Most people are born with the ability to digest lactose -- the major carbohydrate in milk. But, as they age, many people lose this ability and report lactose intolerance, which can significantly impair quality of life owing to uncomfortable symptoms. A new study reports, however, that, while the inability to adequately digest lactose is a true physiological condition for some, many suffer from symptoms that may be more psychological than physiological.
Many people live by the adage "If a little is good, a lot is better." In some areas of life, that may well be true. But, when it comes to exercise, too much is not always healthy. A new study quantified the amount of weekly exercise that promotes mental health and found that, while too little isn't healthy, neither is too much.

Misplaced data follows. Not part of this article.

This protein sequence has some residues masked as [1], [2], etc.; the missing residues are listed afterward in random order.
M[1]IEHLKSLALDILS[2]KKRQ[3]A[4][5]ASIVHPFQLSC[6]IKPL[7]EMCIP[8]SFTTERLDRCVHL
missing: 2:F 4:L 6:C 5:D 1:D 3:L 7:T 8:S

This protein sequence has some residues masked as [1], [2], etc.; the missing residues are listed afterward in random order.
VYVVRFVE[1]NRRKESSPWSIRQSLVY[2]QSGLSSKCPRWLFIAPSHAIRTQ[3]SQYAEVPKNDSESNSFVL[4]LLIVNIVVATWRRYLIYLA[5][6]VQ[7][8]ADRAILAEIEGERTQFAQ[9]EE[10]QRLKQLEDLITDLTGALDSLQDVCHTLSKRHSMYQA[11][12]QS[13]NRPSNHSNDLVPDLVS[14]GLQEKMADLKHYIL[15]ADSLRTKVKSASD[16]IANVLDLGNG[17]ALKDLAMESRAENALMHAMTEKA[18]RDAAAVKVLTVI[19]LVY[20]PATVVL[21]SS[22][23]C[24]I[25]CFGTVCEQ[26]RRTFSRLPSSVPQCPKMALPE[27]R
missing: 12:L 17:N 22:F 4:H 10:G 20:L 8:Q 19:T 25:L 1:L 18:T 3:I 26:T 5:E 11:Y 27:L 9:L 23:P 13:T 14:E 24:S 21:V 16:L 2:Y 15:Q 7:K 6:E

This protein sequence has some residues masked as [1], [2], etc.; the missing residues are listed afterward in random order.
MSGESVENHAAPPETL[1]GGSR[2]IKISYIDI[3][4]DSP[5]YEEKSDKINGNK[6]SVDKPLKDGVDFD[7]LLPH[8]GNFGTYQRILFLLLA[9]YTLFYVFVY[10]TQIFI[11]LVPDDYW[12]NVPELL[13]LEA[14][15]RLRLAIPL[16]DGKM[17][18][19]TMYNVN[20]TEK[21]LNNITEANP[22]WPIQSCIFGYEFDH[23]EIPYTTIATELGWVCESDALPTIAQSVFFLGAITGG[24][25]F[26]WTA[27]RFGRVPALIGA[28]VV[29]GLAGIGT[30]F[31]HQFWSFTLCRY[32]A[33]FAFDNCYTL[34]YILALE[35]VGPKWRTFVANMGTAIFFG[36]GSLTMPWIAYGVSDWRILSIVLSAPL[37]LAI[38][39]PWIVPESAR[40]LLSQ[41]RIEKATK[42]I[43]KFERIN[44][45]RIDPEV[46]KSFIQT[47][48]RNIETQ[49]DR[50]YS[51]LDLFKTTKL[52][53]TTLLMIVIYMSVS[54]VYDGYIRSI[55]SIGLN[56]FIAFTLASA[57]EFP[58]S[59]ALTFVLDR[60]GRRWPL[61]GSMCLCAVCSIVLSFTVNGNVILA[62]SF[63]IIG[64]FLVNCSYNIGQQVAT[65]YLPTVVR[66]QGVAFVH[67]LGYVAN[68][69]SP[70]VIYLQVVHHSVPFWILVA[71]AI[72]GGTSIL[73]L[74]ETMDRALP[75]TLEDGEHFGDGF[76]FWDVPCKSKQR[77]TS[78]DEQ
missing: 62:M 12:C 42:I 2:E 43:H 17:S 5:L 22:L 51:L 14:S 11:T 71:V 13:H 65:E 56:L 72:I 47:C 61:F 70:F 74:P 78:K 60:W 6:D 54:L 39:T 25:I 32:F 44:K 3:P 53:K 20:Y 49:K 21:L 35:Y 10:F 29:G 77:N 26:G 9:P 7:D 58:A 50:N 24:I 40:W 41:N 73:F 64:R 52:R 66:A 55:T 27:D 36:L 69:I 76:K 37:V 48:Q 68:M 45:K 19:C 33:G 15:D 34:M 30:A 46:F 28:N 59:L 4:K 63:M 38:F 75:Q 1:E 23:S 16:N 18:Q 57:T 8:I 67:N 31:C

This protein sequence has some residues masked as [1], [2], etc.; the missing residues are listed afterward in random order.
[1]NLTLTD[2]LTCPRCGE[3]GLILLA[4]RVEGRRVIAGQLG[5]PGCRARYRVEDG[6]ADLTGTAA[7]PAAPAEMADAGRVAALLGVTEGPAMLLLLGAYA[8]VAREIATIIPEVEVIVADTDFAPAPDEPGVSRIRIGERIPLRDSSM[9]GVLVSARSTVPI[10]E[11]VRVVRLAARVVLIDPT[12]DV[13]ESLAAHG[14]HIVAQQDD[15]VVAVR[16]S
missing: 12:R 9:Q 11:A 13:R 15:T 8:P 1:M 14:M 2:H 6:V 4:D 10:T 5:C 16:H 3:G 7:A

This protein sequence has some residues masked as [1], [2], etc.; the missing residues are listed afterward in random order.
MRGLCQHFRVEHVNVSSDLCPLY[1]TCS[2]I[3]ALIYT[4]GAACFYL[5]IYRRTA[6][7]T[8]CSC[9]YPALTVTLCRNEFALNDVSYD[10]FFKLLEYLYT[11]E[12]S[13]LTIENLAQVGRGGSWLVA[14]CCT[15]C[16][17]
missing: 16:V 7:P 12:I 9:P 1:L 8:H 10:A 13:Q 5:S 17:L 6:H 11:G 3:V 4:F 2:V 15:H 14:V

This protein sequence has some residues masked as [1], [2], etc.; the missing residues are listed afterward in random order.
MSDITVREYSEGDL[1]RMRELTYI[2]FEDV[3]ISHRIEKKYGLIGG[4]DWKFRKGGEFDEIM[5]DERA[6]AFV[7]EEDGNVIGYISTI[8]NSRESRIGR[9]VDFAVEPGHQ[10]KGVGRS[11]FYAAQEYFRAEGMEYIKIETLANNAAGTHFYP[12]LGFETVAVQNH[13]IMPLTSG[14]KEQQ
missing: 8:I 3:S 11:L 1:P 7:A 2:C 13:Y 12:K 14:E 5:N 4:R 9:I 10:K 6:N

Eating disorders cover a range of conditions that involve either too much or too little food intake. Many cases of eating disorders are associated with mental health and psychiatric conditions and eating disorders have the highest mortality rate among mental illnesses. Unfortunately, many eating disorders go unrecognized and undiagnosed – and untreated. Now, a new study sponsored by the National Institute on Alcohol Abuse and Alcoholism reports that teenagers and young adults with eating disorders present to the emergency department (ED) at higher rates than previously thought. This provides an opportunity for emergency physicians to identify risk factors and symptoms associated with eating disorders and offer early intervention and treatment.
Nature is full of wonder and splendor. Its beauty enriches the senses, calms the spirit, and challenges the mind. Once believed to have more subjective than objective benefits, scientists are beginning to quantify the tangible benefits of being exposed to the environment. According to a new study, "take a hike" may become a clinical, rather than an insulting, directive.
- Markers for Melancholy